New findings on tolvaptan as autosomal dominant polycystic kidney disease treatment
A phase 3 trial studying the effects of tolvaptan has found that the drug slowed the rate of decline in kidney function in patients with the most common form of polycystic kidney disease, a condition with no cure. The results are published today in the New England Journal of Medicine.
Autosomal dominant polycystic kidney disease is an inherited condition that affects 1 in every 500 to 1,000 individuals in the U.S. This disease is found in all races and sexes.
Autosomal dominant polycystic kidney disease, which is the fourth most common cause of end-stage kidney disease, requires dialysis or kidney transplant.
The disease causes a slow but relentless growth of cysts that damage the kidneys. In addition to negatively affecting quality of life, the condition also causes hypertension and painful complications. The cysts, which can damage kidneys with their size, can develop in other organs, especially the liver.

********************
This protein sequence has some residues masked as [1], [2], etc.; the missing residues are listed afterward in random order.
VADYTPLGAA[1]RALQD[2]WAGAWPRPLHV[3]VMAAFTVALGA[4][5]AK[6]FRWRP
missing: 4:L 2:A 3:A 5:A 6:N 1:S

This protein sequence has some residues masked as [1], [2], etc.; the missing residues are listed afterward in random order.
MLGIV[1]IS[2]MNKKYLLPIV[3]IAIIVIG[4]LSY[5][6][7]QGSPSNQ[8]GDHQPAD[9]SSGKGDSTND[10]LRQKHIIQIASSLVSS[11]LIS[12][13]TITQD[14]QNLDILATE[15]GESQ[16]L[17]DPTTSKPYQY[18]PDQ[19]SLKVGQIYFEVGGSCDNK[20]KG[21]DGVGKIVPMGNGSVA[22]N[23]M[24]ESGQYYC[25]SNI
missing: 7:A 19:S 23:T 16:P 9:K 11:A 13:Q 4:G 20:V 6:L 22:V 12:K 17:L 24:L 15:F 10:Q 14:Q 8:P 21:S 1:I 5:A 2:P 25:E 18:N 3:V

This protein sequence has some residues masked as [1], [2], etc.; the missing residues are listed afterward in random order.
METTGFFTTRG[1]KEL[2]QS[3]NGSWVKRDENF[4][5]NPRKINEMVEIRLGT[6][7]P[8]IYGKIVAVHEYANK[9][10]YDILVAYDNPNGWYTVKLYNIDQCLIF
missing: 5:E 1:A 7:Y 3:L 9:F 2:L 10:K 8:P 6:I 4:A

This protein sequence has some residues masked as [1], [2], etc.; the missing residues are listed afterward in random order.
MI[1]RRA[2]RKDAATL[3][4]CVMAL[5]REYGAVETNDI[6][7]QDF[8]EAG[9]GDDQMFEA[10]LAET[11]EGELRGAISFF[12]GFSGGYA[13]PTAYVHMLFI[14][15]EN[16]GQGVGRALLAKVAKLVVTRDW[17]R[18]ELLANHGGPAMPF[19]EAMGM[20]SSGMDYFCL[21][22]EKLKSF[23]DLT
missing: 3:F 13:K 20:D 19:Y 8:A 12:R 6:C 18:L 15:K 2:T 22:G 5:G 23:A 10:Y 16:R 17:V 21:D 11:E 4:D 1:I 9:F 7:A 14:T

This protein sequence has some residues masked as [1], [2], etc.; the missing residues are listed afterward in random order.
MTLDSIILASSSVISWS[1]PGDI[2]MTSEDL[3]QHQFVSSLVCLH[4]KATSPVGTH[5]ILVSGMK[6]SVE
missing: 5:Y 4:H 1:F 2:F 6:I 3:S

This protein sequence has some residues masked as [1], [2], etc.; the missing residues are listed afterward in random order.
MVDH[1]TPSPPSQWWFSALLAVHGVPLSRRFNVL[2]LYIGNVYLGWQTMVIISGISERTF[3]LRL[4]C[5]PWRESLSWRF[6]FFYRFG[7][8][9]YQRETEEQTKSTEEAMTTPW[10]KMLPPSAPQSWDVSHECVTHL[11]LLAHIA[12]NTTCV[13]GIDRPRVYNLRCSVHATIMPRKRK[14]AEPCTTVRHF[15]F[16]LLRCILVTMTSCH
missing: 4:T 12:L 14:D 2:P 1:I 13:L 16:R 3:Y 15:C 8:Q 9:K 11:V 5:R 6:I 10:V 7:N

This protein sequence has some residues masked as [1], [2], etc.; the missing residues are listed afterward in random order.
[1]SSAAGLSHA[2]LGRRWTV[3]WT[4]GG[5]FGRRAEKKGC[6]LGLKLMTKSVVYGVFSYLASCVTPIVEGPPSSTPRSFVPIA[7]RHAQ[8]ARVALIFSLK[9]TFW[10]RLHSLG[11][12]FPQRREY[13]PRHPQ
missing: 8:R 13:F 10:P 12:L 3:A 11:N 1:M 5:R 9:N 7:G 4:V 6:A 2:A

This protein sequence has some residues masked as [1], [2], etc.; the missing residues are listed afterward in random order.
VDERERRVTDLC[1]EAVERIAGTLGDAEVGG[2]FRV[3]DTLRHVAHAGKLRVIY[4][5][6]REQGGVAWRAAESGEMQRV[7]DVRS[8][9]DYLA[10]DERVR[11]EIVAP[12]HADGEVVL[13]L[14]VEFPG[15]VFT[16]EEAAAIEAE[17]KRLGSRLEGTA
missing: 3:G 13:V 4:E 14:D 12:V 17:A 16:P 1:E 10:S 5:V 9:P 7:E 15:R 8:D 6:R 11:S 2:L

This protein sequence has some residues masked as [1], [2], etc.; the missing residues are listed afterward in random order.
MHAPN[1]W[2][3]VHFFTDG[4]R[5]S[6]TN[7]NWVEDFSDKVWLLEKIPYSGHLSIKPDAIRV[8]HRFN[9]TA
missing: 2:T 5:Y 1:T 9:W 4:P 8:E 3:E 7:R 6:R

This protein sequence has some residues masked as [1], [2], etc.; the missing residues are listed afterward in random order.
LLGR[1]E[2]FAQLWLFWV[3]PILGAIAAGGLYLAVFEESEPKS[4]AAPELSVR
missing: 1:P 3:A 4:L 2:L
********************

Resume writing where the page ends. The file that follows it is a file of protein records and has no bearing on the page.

Approximately half of individuals with autosomal dominant polycystic kidney disease eventually will require dialysis or kidney transplant by age 60. The results of the trial demonstrated tolvaptan's ability to intervene in a way that slows kidney function decline in this population.
"This is the first treatment that targets a mechanism that directly contributes to the development and growth of the kidney cysts in autosomal dominant polycystic kidney disease," says Vicente Torres, M.D., Ph.D., director of Mayo Clinic's Translational Polycystic Kidney Disease Center. "This in effect means it may delay the need for a kidney transplant or dialysis in patients with this disease."
As lead investigator of the trial, Dr. Torres is available for media interviews to discuss these findings and their significance for those facing autosomal dominant polycystic kidney disease.
Journal information: New England Journal of Medicine
Provided by Mayo Clinic